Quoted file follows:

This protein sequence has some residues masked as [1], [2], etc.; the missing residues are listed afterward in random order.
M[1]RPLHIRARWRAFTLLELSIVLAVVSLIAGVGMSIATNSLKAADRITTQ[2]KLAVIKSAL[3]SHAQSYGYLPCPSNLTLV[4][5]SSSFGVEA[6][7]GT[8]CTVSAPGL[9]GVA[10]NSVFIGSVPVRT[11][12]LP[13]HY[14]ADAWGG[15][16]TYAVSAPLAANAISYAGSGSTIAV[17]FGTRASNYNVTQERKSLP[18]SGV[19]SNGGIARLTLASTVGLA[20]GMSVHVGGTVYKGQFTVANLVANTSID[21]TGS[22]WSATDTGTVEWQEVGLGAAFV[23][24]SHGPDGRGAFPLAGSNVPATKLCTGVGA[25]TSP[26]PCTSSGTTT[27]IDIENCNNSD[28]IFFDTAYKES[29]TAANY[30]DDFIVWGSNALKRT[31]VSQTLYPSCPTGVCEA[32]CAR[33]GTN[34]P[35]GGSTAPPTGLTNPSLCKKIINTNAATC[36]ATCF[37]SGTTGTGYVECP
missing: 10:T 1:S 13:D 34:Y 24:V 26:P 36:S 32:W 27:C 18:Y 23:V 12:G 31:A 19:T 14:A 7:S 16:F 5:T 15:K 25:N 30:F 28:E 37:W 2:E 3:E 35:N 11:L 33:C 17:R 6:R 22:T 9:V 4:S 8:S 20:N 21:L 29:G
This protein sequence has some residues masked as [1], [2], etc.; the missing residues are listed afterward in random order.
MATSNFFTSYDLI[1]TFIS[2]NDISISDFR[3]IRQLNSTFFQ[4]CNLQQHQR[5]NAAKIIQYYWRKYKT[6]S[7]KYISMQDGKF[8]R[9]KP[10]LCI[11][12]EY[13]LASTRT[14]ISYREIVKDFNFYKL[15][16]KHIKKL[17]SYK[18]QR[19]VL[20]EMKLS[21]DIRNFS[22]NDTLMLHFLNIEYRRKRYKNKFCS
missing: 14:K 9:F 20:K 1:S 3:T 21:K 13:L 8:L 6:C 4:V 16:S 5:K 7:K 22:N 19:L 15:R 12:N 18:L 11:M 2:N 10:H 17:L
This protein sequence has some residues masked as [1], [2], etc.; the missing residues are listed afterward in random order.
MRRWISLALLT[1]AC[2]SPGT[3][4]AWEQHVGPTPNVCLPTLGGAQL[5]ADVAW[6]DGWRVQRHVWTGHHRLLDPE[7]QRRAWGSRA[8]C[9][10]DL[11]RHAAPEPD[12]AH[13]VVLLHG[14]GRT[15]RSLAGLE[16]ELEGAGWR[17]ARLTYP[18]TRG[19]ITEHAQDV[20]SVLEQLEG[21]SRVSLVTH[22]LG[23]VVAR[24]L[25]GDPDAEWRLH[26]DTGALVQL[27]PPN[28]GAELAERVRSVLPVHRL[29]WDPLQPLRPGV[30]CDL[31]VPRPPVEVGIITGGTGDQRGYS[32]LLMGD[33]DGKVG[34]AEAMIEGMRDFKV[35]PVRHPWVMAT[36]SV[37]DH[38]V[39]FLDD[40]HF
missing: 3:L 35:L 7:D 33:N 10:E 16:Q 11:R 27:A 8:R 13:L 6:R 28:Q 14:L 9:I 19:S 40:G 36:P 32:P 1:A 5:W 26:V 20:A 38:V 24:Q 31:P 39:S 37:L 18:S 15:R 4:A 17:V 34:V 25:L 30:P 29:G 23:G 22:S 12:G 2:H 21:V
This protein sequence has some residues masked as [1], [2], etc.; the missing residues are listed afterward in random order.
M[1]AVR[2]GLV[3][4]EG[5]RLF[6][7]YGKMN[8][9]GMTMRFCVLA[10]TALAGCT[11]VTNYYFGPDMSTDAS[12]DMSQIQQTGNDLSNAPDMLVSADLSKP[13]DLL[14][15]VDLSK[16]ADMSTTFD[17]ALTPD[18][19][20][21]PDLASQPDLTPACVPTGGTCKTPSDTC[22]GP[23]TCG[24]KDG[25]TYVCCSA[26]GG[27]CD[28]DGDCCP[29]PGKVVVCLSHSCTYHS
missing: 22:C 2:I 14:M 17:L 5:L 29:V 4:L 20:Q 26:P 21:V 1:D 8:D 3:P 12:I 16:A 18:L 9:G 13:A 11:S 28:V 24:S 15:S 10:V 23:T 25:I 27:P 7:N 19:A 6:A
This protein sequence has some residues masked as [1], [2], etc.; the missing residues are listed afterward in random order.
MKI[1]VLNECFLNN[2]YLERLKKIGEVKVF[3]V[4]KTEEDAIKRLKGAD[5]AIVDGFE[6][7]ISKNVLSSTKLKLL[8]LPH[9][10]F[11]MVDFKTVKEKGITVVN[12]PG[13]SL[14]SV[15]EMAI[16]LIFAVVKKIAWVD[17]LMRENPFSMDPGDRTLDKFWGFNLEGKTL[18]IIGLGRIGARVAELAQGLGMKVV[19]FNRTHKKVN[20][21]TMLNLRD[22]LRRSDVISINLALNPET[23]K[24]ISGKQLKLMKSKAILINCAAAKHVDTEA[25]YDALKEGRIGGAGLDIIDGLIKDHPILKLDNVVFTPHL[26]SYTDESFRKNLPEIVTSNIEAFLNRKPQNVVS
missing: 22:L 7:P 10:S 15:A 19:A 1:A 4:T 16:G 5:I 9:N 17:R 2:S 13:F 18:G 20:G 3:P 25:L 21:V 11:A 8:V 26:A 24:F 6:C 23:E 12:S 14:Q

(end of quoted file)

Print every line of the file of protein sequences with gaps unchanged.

This protein sequence has some residues masked as [1], [2], etc.; the missing residues are listed afterward in random order.
M[1]RPLHIRARWRAFTLLELSIVLAVVSLIAGVGMSIATNSLKAADRITTQ[2]KLAVIKSAL[3]SHAQSYGYLPCPSNLTLV[4][5]SSSFGVEA[6][7]GT[8]CTVSAPGL[9]GVA[10]NSVFIGSVPVRT[11][12]LP[13]HY[14]ADAWGG[15][16]TYAVSAPLAANAISYAGSGSTIAV[17]FGTRASNYNVTQERKSLP[18]SGV[19]SNGGIARLTLASTVGLA[20]GMSVHVGGTVYKGQFTVANLVANTSID[21]TGS[22]WSATDTGTVEWQEVGLGAAFV[23][24]SHGPDGRGAFPLAGSNVPATKLCTGVGA[25]TSP[26]PCTSSGTTT[27]IDIENCNNSD[28]IFFDTAYKES[29]TAANY[30]DDFIVWGSNALKRT[31]VSQTLYPSCPTGVCEA[32]CAR[33]GTN[34]P[35]GGSTAPPTGLTNPSLCKKIINTNAATC[36]ATCF[37]SGTTGTGYVECP
missing: 10:T 1:S 13:D 34:Y 24:V 26:P 36:S 32:W 27:C 18:Y 23:V 12:G 31:A 19:T 14:A 7:S 16:F 5:T 15:K 25:N 30:F 28:E 37:W 2:E 3:E 35:N 11:L 33:C 17:R 6:R 22:T 9:V 4:S 8:S 20:N 21:L 29:G
This protein sequence has some residues masked as [1], [2], etc.; the missing residues are listed afterward in random order.
MATSNFFTSYDLI[1]TFIS[2]NDISISDFR[3]IRQLNSTFFQ[4]CNLQQHQR[5]NAAKIIQYYWRKYKT[6]S[7]KYISMQDGKF[8]R[9]KP[10]LCI[11][12]EY[13]LASTRT[14]ISYREIVKDFNFYKL[15][16]KHIKKL[17]SYK[18]QR[19]VL[20]EMKLS[21]DIRNFS[22]NDTLMLHFLNIEYRRKRYKNKFCS
missing: 14:K 9:F 20:K 1:S 3:T 21:K 13:L 8:L 6:C 4:V 16:S 5:K 7:K 22:N 19:L 15:R 12:N 18:L 11:M 2:N 10:H 17:L
This protein sequence has some residues masked as [1], [2], etc.; the missing residues are listed afterward in random order.
MRRWISLALLT[1]AC[2]SPGT[3][4]AWEQHVGPTPNVCLPTLGGAQL[5]ADVAW[6]DGWRVQRHVWTGHHRLLDPE[7]QRRAWGSRA[8]C[9][10]DL[11]RHAAPEPD[12]AH[13]VVLLHG[14]GRT[15]RSLAGLE[16]ELEGAGWR[17]ARLTYP[18]TRG[19]ITEHAQDV[20]SVLEQLEG[21]SRVSLVTH[22]LG[23]VVAR[24]L[25]GDPDAEWRLH[26]DTGALVQL[27]PPN[28]GAELAERVRSVLPVHRL[29]WDPLQPLRPGV[30]CDL[31]VPRPPVEVGIITGGTGDQRGYS[32]LLMGD[33]DGKVG[34]AEAMIEGMRDFKV[35]PVRHPWVMAT[36]SV[37]DH[38]V[39]FLDD[40]HF
missing: 3:L 35:L 7:D 33:N 10:E 16:Q 11:R 27:A 8:R 13:L 6:R 28:Q 14:L 9:I 19:S 40:G 36:P 32:P 1:A 5:W 26:V 20:A 38:V 24:Q 31:P 39:S 37:L 18:S 15:R 4:A 17:V 34:V 25:L 30:P 29:G 23:G 22:S 12:G 2:H 21:V
This protein sequence has some residues masked as [1], [2], etc.; the missing residues are listed afterward in random order.
M[1]AVR[2]GLV[3][4]EG[5]RLF[6][7]YGKMN[8][9]GMTMRFCVLA[10]TALAGCT[11]VTNYYFGPDMSTDAS[12]DMSQIQQTGNDLSNAPDMLVSADLSKP[13]DLL[14][15]VDLSK[16]ADMSTTFD[17]ALTPD[18][19][20][21]PDLASQPDLTPACVPTGGTCKTPSDTC[22]GP[23]TCG[24]KDG[25]TYVCCSA[26]GG[27]CD[28]DGDCCP[29]PGKVVVCLSHSCTYHS
missing: 22:C 2:I 14:M 17:L 5:L 29:V 4:L 20:Q 26:P 21:V 1:D 8:D 3:P 12:I 16:A 18:L 9:G 13:A 11:S 28:V 24:S 15:S 10:V 23:T 25:I 27:P 7:N 19:A 6:A
This protein sequence has some residues masked as [1], [2], etc.; the missing residues are listed afterward in random order.
MKI[1]VLNECFLNN[2]YLERLKKIGEVKVF[3]V[4]KTEEDAIKRLKGAD[5]AIVDGFE[6][7]ISKNVLSSTKLKLL[8]LPH[9][10]F[11]MVDFKTVKEKGITVVN[12]PG[13]SL[14]SV[15]EMAI[16]LIFAVVKKIAWVD[17]LMRENPFSMDPGDRTLDKFWGFNLEGKTL[18]IIGLGRIGARVAELAQGLGMKVV[19]FNRTHKKVN[20][21]TMLNLRD[22]LRRSDVISINLALNPET[23]K[24]ISGKQLKLMKSKAILINCAAAKHVDTEA[25]YDALKEGRIGGAGLDIIDGLIKDHPILKLDNVVFTPHL[26]SYTDESFRKNLPEIVTSNIEAFLNRKPQNVVS
missing: 22:L 7:P 10:S 15:A 19:A 1:A 4:T 16:G 5:I 9:N 17:R 2:S 13:F 18:G 20:G 3:P 25:L 21:V 11:A 8:V 26:A 24:F 6:C 23:E 12:S 14:Q